Freedom camping and human rights
Is there a right to “freedom camp” overnight in public spaces, as part of the idea of the freedom of movement in section 18 of the New Zealand Bill of Rights 1990 (NZBORA)?
This is what the New Zealand Motor Caravan Association argued when challenging the Thames-Coromandel District Council’s Freedom Camping Bylaw 2011 (Bylaw) (The New Zealand Motor Caravan Association Incorporated v Thames-Coromandel District Council  NZHC 2016).
The Council passed the Bylaw in accordance with the Freedom Camping Act 2011, which explicitly permits local authorities to prohibit freedom camping – essentially, camping near roads or sea other than in designated camping grounds. But to use the power, a local authority must be “satisfied” of certain matters listed in section 11(2) and use a special “consultative” procedure set out in section 83 of the Local Government Act 2002. And they cannot ban it completely in their district.
First, NZMCA succeeded on two minor aspects. Two amendments to the Bylaw had been made in 2013 without following the mandated consultative process. They were declared unlawful and severed. And two other bylaws predated, but were inconsistent with, the passage of the Freedom Camping Act (the Act). It was ruled that the Council could not enforce them. (The Council had not intended to, so this was a minor victory.)
On the main point, the NZMCA failed to convince Cooper J that the Bylaw was invalid. Here, there were several arguments in play.
First, NZMCA argued that the Council did not comply with section 11(2)(a), which required it to be satisfied a bylaw was necessary to protect the area, health and safety of visitors, or access to the sea. NZMCA argued that the Act required a site-specific approach, and that the Council’s analysis had been inadequate (appearing to replicate the same set of reasons for each site).
However, Cooper J held he was satisfied on the evidence that the Council did take a site-specific approach – he rejected the NZMCA’s implied contention that the Council was bound to identify problems associated only with specific locations, and found the report’s use of similar language in relation to different sites did not indicate an error in the Council’s approach. It simply reflected the existence of the same problem at various sites.
The NZMCA’s remaining arguments similarly gained no traction – they showed a particular policy approach had been taken by the Council, but did not amount to evidence that the section 11(2) matters had not been considered.
The NZMCA further submitted that whether a measure was “necessary” required consideration of less intrusive alternative mechanisms that would achieve the same objective. However, the Judge found the alternatives suggested by the NZMCA were all enforcement powers against campers, exercisable after the event – of far less utility in respect of offenders who were “by definition” peripatetic than a prohibition would be (at -).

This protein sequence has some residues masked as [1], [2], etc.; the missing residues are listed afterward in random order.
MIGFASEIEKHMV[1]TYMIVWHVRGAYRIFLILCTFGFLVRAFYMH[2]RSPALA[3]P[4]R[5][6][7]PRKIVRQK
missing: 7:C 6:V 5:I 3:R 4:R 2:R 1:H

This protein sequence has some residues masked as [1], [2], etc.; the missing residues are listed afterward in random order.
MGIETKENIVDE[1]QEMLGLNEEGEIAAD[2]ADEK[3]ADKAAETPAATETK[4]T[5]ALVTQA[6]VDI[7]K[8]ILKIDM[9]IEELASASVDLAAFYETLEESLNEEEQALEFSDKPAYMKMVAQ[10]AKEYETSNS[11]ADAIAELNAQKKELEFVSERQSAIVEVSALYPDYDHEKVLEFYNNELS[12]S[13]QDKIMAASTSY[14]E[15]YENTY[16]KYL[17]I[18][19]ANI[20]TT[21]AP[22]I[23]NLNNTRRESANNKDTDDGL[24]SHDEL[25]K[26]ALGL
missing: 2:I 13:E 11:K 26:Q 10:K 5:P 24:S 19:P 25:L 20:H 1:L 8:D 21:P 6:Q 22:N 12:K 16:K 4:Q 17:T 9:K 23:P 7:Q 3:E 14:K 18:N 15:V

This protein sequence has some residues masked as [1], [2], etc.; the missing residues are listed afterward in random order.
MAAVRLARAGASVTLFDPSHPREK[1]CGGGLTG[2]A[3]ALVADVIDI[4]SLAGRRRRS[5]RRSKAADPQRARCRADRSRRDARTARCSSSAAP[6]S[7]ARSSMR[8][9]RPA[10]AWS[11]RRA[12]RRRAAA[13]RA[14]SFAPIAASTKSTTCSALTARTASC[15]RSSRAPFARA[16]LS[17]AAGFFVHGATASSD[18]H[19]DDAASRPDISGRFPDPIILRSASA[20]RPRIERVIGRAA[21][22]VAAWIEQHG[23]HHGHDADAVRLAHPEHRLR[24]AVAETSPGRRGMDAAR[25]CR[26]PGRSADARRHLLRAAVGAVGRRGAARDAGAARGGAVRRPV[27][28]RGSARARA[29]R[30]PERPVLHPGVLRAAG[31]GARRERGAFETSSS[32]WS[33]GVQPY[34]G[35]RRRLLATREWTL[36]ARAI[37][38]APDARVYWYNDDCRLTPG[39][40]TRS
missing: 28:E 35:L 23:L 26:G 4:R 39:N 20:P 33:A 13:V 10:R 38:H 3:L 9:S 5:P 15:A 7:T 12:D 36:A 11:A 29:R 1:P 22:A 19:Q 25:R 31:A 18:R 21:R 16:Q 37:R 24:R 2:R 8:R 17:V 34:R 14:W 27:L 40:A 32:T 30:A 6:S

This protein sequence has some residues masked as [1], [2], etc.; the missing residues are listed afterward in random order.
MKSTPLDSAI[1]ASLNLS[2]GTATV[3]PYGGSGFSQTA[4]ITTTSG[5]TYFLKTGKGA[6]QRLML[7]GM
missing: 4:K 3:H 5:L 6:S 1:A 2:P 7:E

Next, the NZMCA submitted that the Bylaw amounted to an effective prohibition on freedom camping, in breach of section 12 of the Act which allowed restrictions, but not a total ban, throughout a district. This contention was rejected by Cooper J, who pointed to the reduction during the consultative process from 98 to 29 specific areas where camping was impermissible. This was evidence the bylaw did not operate as a total ban.
Finally, Cooper J asked whether the Bylaw was inconsistent with the NZBORA – specifically the right of freedom of movement under section 18(1).
NZMCA submitted that the Council did not properly “tailor” the bylaw to ensure minimal impairment, arguing (in reliance on Schubert v Wanganui District Council) that the broad geographic scope of the bylaw meant it was an unjustified limitation.
The Council argued in response that “freedom of movement” in the NZBORA was not engaged – the freedom to move does not entail the freedom to remain overnight as a camper. In any event, managing the adverse effects of freedom camping was a sufficiently important purpose to justify the limitation.
Cooper J, while recognising the importance of section 18(1) as a democratic and civil right, doubted that the right asserted by the NZMCA (to remain in a location overnight) even fell within section 18. However, he held it was unnecessary to decide the point as the limitations arising from the bylaw were justified under the NZBORA – it served a sufficiently important purpose to justify some limitation – the consultation undertaken established a rational link between the provisions and the objectives, and was a proportionate response to addressing the issues arising from freedom camping in the Council’s district.
Accordingly, the NZMCA’s NZBORA challenge to the validity of the Bylaw was unsuccessful.
The effect of this decision in the Thames- Coromandel District may be short-lived, as the Council is currently in the process of consulting on a “more open and responsive” revised Proposed Freedom Camping Bylaw.
Nonetheless, the judge’s reservations about the uneasy application of the NZBORA to the freedom camping context are interesting. While section 11(2)(c) mandates an assessment of NZBORA-consistency, Cooper J’s comments – although obiter – suggest that freedom camping may not be a rights issue at all.
This case summary was prepared by the New Zealand Centre for Human Rights Law, Policy and Practice at the Faculty of Law, Auckland University, and is reproduced here with permission.